An Indiana doctor who gained national attention for providing an abortion to a 10-year-old rape victim from Ohio over the summer dropped her lawsuit against Indiana’s attorney general on Thursday.
A state judge last week rejected Dr. Caitlin Bernard’s request to block Indiana Attorney General Todd Rokita’s (R) investigation into her over several consumer complaints filed with Rokita’s office, but the judge acknowledged that Rokita violated state law by publicly disclosing the investigation.
“With today’s voluntary dismissal, we preserve our victory in court proving that the Attorney General violated Indiana law by publicly discussing the details of an investigation into Dr. Bernard which he was statutorily required to keep confidential at that stage,” Kathleen DeLaney, Bernard’s attorney, said in a statement.
Bernard gained significant media attention after it was revealed that the 10-year child was denied an abortion in Ohio in the days following the Supreme Court’s overturning of Roe. v Wade, causing the child to travel across state lines to receive an abortion from Bernard.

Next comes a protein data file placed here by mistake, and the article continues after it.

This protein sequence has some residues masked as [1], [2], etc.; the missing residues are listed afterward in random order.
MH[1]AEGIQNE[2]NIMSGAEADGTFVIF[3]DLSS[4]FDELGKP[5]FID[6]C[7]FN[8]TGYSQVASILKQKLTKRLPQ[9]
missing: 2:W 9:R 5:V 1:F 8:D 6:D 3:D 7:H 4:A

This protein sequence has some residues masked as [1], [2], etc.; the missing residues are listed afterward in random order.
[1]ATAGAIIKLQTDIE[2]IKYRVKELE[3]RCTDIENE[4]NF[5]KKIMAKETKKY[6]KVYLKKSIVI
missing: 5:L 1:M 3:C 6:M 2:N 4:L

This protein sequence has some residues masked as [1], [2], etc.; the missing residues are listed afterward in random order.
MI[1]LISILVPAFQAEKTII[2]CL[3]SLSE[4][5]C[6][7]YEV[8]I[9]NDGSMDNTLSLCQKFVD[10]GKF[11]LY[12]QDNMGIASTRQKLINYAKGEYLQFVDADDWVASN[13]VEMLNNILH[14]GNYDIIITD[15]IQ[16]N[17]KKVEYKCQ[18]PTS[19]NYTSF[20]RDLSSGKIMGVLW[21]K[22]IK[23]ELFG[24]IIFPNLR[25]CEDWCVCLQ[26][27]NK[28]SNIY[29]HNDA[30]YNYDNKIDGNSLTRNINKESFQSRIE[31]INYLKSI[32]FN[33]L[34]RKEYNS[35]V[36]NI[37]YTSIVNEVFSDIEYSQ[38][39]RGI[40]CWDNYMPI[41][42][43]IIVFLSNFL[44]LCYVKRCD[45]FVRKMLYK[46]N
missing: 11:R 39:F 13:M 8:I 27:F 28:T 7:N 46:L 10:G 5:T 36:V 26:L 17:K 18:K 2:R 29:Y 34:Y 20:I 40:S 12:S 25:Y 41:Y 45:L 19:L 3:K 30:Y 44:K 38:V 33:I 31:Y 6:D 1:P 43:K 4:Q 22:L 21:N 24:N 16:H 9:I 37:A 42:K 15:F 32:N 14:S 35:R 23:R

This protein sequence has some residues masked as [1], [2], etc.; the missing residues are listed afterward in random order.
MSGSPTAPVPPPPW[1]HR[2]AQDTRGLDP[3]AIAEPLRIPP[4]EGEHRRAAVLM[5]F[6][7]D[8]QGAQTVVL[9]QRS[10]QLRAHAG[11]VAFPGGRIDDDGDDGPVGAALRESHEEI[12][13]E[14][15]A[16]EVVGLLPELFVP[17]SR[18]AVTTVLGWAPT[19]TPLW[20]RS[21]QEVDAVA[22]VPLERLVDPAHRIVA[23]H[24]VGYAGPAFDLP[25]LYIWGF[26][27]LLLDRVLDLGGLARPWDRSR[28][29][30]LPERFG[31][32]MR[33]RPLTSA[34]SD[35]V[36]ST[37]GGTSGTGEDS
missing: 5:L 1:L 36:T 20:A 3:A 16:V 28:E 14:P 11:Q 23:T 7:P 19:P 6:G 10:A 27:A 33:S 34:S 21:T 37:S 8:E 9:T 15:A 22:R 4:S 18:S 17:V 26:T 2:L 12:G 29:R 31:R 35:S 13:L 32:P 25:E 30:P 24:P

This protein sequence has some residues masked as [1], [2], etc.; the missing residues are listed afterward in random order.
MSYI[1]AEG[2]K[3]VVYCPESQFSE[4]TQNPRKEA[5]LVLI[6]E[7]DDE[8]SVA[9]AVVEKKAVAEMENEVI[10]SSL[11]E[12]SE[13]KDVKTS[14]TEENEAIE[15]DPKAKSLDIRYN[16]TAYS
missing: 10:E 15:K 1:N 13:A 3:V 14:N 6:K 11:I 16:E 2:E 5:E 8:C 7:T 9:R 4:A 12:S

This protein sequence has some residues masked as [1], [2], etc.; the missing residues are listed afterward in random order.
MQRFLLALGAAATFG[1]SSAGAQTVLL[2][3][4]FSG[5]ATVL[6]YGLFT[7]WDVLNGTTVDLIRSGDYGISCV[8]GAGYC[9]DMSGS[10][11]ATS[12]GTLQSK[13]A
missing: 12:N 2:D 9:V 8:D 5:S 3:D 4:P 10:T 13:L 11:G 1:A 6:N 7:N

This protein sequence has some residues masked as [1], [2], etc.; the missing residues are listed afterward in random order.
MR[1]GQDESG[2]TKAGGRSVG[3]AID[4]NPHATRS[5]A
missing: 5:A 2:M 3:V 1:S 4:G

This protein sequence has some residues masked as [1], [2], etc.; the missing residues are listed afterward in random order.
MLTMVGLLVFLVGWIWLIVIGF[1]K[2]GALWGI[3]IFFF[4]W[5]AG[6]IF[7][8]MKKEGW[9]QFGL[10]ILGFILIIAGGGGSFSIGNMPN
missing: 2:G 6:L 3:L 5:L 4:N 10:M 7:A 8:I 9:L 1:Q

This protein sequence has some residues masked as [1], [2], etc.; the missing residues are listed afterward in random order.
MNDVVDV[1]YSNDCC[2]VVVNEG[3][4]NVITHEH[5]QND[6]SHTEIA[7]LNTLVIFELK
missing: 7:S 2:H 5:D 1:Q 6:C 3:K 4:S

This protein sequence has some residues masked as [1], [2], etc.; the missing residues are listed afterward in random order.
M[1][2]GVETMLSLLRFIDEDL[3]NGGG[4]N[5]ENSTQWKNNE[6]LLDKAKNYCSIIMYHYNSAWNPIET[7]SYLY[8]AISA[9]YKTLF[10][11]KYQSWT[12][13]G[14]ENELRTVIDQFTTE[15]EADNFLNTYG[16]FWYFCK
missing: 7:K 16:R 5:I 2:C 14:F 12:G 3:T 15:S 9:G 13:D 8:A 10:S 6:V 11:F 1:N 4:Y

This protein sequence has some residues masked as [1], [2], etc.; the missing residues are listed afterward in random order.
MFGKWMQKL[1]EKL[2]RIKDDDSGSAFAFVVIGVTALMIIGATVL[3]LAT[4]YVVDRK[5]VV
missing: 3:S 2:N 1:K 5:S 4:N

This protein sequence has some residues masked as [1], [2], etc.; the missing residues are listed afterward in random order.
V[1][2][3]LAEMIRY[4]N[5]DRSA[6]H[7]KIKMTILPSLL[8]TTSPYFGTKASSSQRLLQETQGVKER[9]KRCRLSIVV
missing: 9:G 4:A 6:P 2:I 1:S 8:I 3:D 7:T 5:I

Rokita launched an investigation into Bernard based on several consumer complaints, alleging she failed to report the abuse of the child to appropriate authorities and violated patient confidentiality through her interview with the Indianapolis Star.
Bernard had disputed the complaints’ merit, describing the investigation as “baseless” in court documents.
Rokita referred the issue to the licensing board last week.
The judge indicated in her ruling denying Bernard’s request for an injunction that the court no longer has jurisdiction over whether the complaints have merit because of Rokita’s referral.
“We are now shifting all our attention to the complaint Mr. Rokita has filed against Dr. Bernard with the Medical Licensing Board,” DeLaney said.
“We look forward to defending Dr. Bernard and her medical license against Rokita’s baseless attacks. Rokita’s actions set a dangerous precedent imperiling the provision of lawful patient care and jeopardizing the confidentiality of patient medical records,” she added. “And Rokita continues to take these actions at taxpayer expense.”
“Her decision to withdraw her suit less than a week after our win in court is further confirmation that she was putting her political agenda above the privacy and safety of her 10-year-old patient,” said a spokesperson for Rokita’s office. “At the same time any of the court’s extraneous verbiage about the attorney general’s comments didn’t have legal value as the court itself acknowledged.”